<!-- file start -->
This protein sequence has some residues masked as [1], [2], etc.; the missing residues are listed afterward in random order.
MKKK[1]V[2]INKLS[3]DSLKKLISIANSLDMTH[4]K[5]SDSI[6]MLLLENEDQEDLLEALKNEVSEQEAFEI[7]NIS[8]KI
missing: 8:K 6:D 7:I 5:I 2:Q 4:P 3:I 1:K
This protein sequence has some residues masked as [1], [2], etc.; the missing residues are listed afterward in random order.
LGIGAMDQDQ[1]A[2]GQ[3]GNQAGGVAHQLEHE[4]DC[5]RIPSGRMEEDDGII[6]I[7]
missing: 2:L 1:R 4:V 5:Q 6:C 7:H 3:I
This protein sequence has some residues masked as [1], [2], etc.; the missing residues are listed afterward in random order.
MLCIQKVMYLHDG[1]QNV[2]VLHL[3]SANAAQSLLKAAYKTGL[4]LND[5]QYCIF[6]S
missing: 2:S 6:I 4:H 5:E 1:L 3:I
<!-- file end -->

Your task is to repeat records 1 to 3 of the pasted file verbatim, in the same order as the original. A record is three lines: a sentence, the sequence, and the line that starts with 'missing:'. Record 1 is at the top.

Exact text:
This protein sequence has some residues masked as [1], [2], etc.; the missing residues are listed afterward in random order.
MKKK[1]V[2]INKLS[3]DSLKKLISIANSLDMTH[4]K[5]SDSI[6]MLLLENEDQEDLLEALKNEVSEQEAFEI[7]NIS[8]KI
missing: 8:K 6:D 7:I 5:I 2:Q 4:P 3:I 1:K
This protein sequence has some residues masked as [1], [2], etc.; the missing residues are listed afterward in random order.
LGIGAMDQDQ[1]A[2]GQ[3]GNQAGGVAHQLEHE[4]DC[5]RIPSGRMEEDDGII[6]I[7]
missing: 2:L 1:R 4:V 5:Q 6:C 7:H 3:I
This protein sequence has some residues masked as [1], [2], etc.; the missing residues are listed afterward in random order.
MLCIQKVMYLHDG[1]QNV[2]VLHL[3]SANAAQSLLKAAYKTGL[4]LND[5]QYCIF[6]S
missing: 2:S 6:I 4:H 5:E 1:L 3:I